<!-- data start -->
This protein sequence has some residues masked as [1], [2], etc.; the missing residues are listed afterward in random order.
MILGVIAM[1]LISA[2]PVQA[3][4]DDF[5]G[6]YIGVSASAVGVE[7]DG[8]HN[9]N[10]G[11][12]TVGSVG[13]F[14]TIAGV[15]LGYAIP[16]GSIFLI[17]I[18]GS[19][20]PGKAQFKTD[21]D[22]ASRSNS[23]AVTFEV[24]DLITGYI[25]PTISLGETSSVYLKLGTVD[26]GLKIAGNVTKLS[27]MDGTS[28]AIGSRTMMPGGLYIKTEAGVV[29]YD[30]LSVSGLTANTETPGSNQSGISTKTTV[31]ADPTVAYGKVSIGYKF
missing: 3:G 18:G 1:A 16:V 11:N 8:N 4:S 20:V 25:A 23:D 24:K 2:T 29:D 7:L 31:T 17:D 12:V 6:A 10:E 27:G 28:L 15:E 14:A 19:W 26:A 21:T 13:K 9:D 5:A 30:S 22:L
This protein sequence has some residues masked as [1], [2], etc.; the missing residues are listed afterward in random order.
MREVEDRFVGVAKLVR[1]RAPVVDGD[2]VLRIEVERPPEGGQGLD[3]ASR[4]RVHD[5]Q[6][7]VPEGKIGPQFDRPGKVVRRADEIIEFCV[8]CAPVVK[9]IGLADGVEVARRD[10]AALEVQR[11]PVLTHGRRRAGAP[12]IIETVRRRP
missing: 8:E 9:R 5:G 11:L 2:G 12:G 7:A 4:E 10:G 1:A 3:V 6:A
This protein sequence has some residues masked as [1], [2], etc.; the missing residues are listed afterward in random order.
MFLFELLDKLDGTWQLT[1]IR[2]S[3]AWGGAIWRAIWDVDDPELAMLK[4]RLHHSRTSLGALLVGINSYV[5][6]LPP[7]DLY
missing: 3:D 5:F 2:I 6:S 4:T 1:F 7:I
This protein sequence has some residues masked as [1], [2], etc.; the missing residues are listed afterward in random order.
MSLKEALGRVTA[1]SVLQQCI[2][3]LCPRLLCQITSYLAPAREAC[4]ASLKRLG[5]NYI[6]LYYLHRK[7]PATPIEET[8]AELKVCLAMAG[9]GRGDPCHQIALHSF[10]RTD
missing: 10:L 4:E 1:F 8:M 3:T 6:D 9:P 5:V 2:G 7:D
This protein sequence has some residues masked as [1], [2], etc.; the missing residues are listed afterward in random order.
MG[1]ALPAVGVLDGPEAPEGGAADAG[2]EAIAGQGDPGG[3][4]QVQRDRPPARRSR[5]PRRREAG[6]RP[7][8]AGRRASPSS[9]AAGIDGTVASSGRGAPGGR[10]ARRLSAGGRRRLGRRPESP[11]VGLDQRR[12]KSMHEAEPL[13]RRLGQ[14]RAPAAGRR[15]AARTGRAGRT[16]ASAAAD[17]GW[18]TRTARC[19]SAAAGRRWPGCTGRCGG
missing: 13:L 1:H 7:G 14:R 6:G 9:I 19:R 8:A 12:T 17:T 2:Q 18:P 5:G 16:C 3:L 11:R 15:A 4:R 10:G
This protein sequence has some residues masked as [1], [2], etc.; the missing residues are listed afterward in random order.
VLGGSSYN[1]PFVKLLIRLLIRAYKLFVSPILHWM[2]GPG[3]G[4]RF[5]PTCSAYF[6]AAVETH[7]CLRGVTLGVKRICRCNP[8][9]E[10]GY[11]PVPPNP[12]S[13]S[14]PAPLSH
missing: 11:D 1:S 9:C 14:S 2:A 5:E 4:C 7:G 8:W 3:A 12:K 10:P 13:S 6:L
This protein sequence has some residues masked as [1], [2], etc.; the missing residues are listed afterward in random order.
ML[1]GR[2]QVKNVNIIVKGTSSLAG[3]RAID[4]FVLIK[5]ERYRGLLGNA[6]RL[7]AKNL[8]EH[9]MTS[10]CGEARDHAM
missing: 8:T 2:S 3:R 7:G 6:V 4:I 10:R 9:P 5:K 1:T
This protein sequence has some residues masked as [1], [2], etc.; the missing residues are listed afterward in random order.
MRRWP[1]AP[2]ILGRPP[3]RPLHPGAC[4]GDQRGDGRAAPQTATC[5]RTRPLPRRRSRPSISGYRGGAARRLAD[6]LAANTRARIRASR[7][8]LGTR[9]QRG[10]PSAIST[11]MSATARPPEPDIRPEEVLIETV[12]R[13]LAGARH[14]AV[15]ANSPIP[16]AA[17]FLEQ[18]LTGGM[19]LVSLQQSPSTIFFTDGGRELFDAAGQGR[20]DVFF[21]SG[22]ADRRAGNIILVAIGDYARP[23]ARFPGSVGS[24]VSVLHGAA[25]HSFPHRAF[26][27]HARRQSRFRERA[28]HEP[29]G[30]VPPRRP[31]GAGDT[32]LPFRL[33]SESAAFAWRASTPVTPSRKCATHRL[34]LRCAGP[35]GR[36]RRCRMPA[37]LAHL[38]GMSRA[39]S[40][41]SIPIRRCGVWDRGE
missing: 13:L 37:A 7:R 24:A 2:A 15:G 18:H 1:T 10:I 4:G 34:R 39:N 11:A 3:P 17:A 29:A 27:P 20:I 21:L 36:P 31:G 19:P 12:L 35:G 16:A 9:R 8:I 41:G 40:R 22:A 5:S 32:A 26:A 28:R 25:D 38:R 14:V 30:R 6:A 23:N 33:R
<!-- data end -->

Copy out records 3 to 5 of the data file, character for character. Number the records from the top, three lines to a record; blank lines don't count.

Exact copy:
This protein sequence has some residues masked as [1], [2], etc.; the missing residues are listed afterward in random order.
MFLFELLDKLDGTWQLT[1]IR[2]S[3]AWGGAIWRAIWDVDDPELAMLK[4]RLHHSRTSLGALLVGINSYV[5][6]LPP[7]DLY
missing: 3:D 5:F 2:I 6:S 4:T 1:F 7:I
This protein sequence has some residues masked as [1], [2], etc.; the missing residues are listed afterward in random order.
MSLKEALGRVTA[1]SVLQQCI[2][3]LCPRLLCQITSYLAPAREAC[4]ASLKRLG[5]NYI[6]LYYLHRK[7]PATPIEET[8]AELKVCLAMAG[9]GRGDPCHQIALHSF[10]RTD
missing: 10:L 4:E 1:F 8:M 3:T 6:D 9:P 5:V 2:G 7:D
This protein sequence has some residues masked as [1], [2], etc.; the missing residues are listed afterward in random order.
MG[1]ALPAVGVLDGPEAPEGGAADAG[2]EAIAGQGDPGG[3][4]QVQRDRPPARRSR[5]PRRREAG[6]RP[7][8]AGRRASPSS[9]AAGIDGTVASSGRGAPGGR[10]ARRLSAGGRRRLGRRPESP[11]VGLDQRR[12]KSMHEAEPL[13]RRLGQ[14]RAPAAGRR[15]AARTGRAGRT[16]ASAAAD[17]GW[18]TRTARC[19]SAAAGRRWPGCTGRCGG
missing: 13:L 1:H 7:G 14:R 6:G 9:I 19:R 8:A 12:T 17:T 2:Q 18:P 5:G 16:C 3:L 11:R 15:A 4:R 10:G